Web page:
Fruity Ag Poetry Kit* or:
• a class set of six fruit cards (cherry, oranges, watermelon, apples, strawberries and bananas).
• 6 brown bags labeled 1-6
• 6 boxes labeled 1-6
• 6 fruit images
• a set of fruit erasers for each student.
• Slips of paper
Categories: Nutrition , Literacy
Explore agriculture as an inspiration for poetry! Students will sharpen their observation, listening and vocabulary skills through writing poetry or formatting sentences featuring fruit.
Teacher Preparation: Display the six brown bags around the room labeled with bag 1- 6. Then, place the corresponding box labeled 1- 6 near each bag. Each box when open should display a photo of the fruit it represents and a class set of erasers in the shape of the fruit. Lastly, place slips of paper or note cards next to each paper bag for each student to write on.
Activity 1: Who am I?
1. Provide each student with one copy of each of the six fruit cards (cherry, oranges, watermelon, apples, strawberries and bananas).
2. Explain to students that each card contains clues about a fruit, they will work their way around the room to each box and bag. Students should open the box, view the photo and take an eraser to match to the card with clues about that fruit.
3. After determining the correct card, students should read through the backside of the card to learn facts about each fruit.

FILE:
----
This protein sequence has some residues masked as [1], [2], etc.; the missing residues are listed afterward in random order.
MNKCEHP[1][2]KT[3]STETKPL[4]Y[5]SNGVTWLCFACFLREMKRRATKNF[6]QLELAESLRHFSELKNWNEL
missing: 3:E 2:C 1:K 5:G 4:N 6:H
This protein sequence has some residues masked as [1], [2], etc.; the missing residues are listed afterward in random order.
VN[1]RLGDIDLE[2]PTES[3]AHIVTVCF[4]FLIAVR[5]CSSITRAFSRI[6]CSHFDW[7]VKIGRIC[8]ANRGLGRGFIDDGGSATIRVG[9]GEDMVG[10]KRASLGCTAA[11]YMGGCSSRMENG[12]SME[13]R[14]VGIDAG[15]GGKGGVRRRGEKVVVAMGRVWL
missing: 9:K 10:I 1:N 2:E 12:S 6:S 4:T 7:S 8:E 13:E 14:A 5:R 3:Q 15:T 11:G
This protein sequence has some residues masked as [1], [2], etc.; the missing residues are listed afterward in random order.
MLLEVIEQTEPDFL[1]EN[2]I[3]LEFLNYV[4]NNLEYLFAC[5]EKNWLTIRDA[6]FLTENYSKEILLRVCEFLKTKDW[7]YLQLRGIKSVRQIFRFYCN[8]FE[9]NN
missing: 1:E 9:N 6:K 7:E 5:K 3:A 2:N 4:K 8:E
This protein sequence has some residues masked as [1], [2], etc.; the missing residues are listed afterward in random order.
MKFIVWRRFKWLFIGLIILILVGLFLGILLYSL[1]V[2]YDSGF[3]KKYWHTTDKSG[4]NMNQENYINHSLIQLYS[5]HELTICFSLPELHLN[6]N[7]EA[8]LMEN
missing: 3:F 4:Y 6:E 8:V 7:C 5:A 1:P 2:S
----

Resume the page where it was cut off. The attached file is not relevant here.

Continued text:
4.Then, students should use the slips of paper next to the box and bag to record their impressions of the product. Each student should write a single word or short phrase describing the item. Encourage them to record whatever stands out about the item – color, shape, smell or texture. Have them use their senses and creativity. Then, students should put the slip of paper in the paper bag.
5. Explain that agriculture has long inspired artists and writers. Writers use their senses to write poetry.
Activity 2: Fruity Agricultural Poetry
1. Once everyone has had a chance to visit all of the boxes and bags, assign each student or group of students one of the fruits to write a poem or sentence about.
2. Explain they will be using the words and phrases listed on the slips of paper their classmates contributed to the bags to create a haiku poem or sentence about their item. Remind students of the haiku format (line 1 has 5 syllables, line 2 has 7 syllables and line 3 has 5 syllables).
3. Challenge them to not mention the item by name in their poem or sentence.
4. Then, have students share their poem with the class and allow the rest of the class to guess the subject of each poem.